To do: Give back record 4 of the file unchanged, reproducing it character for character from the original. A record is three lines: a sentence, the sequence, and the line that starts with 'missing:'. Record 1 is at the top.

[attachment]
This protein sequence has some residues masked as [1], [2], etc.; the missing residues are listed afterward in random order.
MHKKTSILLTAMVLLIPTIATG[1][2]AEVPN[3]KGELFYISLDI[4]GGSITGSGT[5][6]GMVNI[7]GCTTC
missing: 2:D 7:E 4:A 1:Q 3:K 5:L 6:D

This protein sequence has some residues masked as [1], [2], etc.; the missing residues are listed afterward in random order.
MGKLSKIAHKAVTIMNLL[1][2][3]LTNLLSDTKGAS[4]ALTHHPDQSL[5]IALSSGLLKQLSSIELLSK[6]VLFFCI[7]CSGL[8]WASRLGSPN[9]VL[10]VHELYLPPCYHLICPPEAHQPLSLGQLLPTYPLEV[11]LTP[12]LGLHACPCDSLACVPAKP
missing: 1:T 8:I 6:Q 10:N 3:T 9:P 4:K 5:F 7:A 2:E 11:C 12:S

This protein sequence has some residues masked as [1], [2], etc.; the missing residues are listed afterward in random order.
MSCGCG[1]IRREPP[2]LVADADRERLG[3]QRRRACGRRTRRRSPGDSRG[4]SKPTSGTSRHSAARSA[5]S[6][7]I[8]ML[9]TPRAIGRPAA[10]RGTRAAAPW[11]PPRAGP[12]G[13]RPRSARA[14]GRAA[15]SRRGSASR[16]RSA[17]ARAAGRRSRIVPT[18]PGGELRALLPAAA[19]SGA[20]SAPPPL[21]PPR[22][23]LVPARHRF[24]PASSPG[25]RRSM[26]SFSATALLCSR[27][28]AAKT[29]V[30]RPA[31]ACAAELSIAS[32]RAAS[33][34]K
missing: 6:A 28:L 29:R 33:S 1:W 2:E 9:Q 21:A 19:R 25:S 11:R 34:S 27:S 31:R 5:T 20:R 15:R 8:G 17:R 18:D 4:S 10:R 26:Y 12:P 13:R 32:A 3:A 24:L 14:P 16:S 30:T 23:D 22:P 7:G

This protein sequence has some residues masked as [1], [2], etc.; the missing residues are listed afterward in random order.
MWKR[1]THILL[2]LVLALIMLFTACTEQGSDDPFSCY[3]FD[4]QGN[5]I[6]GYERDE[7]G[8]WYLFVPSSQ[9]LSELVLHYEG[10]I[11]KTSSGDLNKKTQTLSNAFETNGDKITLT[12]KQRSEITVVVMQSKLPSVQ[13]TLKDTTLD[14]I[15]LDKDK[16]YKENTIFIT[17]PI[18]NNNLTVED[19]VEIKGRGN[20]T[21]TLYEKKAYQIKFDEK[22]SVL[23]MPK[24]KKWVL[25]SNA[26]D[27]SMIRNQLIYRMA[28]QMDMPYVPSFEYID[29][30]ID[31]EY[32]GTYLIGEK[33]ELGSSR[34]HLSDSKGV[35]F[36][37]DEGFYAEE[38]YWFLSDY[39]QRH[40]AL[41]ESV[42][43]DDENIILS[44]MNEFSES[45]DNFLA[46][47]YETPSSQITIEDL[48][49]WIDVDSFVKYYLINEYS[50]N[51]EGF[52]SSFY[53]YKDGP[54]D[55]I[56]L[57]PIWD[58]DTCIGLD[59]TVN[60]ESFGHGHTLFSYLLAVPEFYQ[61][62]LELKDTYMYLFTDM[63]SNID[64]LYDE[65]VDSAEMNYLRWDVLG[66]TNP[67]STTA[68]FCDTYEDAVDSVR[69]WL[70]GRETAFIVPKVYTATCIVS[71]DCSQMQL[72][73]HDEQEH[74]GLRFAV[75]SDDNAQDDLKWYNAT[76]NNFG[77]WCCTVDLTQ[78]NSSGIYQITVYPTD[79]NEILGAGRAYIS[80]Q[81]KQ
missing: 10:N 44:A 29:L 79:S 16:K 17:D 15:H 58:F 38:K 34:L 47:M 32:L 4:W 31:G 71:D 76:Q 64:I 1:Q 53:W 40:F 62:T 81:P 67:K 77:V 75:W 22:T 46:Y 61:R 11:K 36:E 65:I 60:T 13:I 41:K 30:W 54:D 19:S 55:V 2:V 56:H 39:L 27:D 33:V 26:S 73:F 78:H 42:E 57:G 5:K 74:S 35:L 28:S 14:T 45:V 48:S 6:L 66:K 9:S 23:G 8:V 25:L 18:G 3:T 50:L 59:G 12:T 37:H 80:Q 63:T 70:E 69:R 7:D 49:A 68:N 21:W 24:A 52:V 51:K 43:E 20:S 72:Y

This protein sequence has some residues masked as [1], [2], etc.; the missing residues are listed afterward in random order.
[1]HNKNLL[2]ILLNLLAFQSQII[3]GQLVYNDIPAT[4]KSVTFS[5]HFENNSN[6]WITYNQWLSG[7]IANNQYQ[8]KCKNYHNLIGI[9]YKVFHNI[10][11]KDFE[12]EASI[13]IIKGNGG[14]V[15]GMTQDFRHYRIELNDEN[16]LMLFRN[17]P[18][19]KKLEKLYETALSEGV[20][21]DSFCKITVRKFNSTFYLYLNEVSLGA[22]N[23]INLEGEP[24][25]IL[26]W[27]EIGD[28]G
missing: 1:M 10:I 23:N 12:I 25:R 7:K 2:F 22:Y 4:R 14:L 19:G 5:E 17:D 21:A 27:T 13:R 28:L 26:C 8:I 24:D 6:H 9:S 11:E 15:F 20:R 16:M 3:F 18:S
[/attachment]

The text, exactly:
This protein sequence has some residues masked as [1], [2], etc.; the missing residues are listed afterward in random order.
MWKR[1]THILL[2]LVLALIMLFTACTEQGSDDPFSCY[3]FD[4]QGN[5]I[6]GYERDE[7]G[8]WYLFVPSSQ[9]LSELVLHYEG[10]I[11]KTSSGDLNKKTQTLSNAFETNGDKITLT[12]KQRSEITVVVMQSKLPSVQ[13]TLKDTTLD[14]I[15]LDKDK[16]YKENTIFIT[17]PI[18]NNNLTVED[19]VEIKGRGN[20]T[21]TLYEKKAYQIKFDEK[22]SVL[23]MPK[24]KKWVL[25]SNA[26]D[27]SMIRNQLIYRMA[28]QMDMPYVPSFEYID[29][30]ID[31]EY[32]GTYLIGEK[33]ELGSSR[34]HLSDSKGV[35]F[36][37]DEGFYAEE[38]YWFLSDY[39]QRH[40]AL[41]ESV[42][43]DDENIILS[44]MNEFSES[45]DNFLA[46][47]YETPSSQITIEDL[48][49]WIDVDSFVKYYLINEYS[50]N[51]EGF[52]SSFY[53]YKDGP[54]D[55]I[56]L[57]PIWD[58]DTCIGLD[59]TVN[60]ESFGHGHTLFSYLLAVPEFYQ[61][62]LELKDTYMYLFTDM[63]SNID[64]LYDE[65]VDSAEMNYLRWDVLG[66]TNP[67]STTA[68]FCDTYEDAVDSVR[69]WL[70]GRETAFIVPKVYTATCIVS[71]DCSQMQL[72][73]HDEQEH[74]GLRFAV[75]SDDNAQDDLKWYNAT[76]NNFG[77]WCCTVDLTQ[78]NSSGIYQITVYPTD[79]NEILGAGRAYIS[80]Q[81]KQ
missing: 10:N 44:A 29:L 79:S 16:K 17:D 15:H 58:F 38:K 34:L 47:M 32:L 4:W 31:G 71:D 76:Q 64:I 1:Q 53:W 40:F 62:T 81:P 67:K 77:V 75:W 22:T 46:Y 61:R 11:K 36:E 65:I 60:T 13:I 41:K 30:W 54:D 19:S 55:V 2:V 56:H 39:L 27:D 33:V 26:S 73:F 78:H 42:E 57:G 5:K 74:S 35:L 28:S 14:T 45:V 48:S 6:L 66:K 9:S 23:G 8:V 25:L 18:G 3:T 50:L 59:G 12:T 37:H 80:Q 63:T 70:E 69:R 7:D 49:A 68:N 21:W 24:A 52:V 51:K 43:E 20:S 72:Y